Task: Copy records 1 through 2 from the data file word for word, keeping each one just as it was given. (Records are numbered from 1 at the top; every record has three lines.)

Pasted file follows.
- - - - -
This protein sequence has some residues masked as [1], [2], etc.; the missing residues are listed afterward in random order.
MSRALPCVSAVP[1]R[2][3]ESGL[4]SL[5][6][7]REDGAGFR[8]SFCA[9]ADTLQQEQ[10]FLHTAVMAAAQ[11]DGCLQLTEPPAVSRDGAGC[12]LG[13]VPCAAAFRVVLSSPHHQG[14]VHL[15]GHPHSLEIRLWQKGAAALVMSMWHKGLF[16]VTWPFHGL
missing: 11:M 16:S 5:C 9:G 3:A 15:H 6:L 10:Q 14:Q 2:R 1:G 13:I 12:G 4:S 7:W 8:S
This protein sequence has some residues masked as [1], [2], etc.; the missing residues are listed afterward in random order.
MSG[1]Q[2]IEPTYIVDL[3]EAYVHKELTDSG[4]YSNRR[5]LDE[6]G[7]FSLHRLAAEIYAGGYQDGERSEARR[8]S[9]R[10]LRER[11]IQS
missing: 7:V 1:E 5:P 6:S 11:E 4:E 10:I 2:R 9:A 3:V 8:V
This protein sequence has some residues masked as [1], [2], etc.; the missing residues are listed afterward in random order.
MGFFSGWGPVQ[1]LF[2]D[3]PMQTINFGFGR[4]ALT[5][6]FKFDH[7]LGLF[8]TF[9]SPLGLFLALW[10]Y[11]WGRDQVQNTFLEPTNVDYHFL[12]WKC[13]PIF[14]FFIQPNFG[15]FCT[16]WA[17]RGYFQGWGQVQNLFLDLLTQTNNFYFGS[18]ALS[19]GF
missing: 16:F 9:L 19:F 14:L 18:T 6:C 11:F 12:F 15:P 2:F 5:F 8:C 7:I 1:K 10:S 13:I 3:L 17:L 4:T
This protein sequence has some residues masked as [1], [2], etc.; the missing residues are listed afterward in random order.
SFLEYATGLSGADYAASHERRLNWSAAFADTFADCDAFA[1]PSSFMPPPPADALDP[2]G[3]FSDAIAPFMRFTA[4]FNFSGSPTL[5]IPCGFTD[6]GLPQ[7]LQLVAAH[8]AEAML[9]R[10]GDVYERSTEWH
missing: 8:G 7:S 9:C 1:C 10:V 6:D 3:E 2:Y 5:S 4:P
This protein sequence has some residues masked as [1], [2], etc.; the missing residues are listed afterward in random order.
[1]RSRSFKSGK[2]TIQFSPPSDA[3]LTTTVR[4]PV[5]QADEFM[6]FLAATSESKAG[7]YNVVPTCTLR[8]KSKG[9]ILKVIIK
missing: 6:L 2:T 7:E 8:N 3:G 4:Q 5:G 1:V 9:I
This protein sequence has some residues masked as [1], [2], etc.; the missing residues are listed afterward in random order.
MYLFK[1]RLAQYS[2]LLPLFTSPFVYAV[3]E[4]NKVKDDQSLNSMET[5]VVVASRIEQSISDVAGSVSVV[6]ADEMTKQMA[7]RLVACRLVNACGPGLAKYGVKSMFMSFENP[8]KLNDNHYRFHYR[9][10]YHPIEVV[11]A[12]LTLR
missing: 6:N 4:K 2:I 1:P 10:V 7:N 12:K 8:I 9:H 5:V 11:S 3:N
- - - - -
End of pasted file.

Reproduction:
This protein sequence has some residues masked as [1], [2], etc.; the missing residues are listed afterward in random order.
MSRALPCVSAVP[1]R[2][3]ESGL[4]SL[5][6][7]REDGAGFR[8]SFCA[9]ADTLQQEQ[10]FLHTAVMAAAQ[11]DGCLQLTEPPAVSRDGAGC[12]LG[13]VPCAAAFRVVLSSPHHQG[14]VHL[15]GHPHSLEIRLWQKGAAALVMSMWHKGLF[16]VTWPFHGL
missing: 11:M 16:S 5:C 9:G 3:A 15:H 6:L 10:Q 14:Q 2:R 1:G 13:I 12:G 4:S 7:W 8:S
This protein sequence has some residues masked as [1], [2], etc.; the missing residues are listed afterward in random order.
MSG[1]Q[2]IEPTYIVDL[3]EAYVHKELTDSG[4]YSNRR[5]LDE[6]G[7]FSLHRLAAEIYAGGYQDGERSEARR[8]S[9]R[10]LRER[11]IQS
missing: 7:V 1:E 5:P 6:S 11:E 4:E 10:I 2:R 9:A 3:V 8:V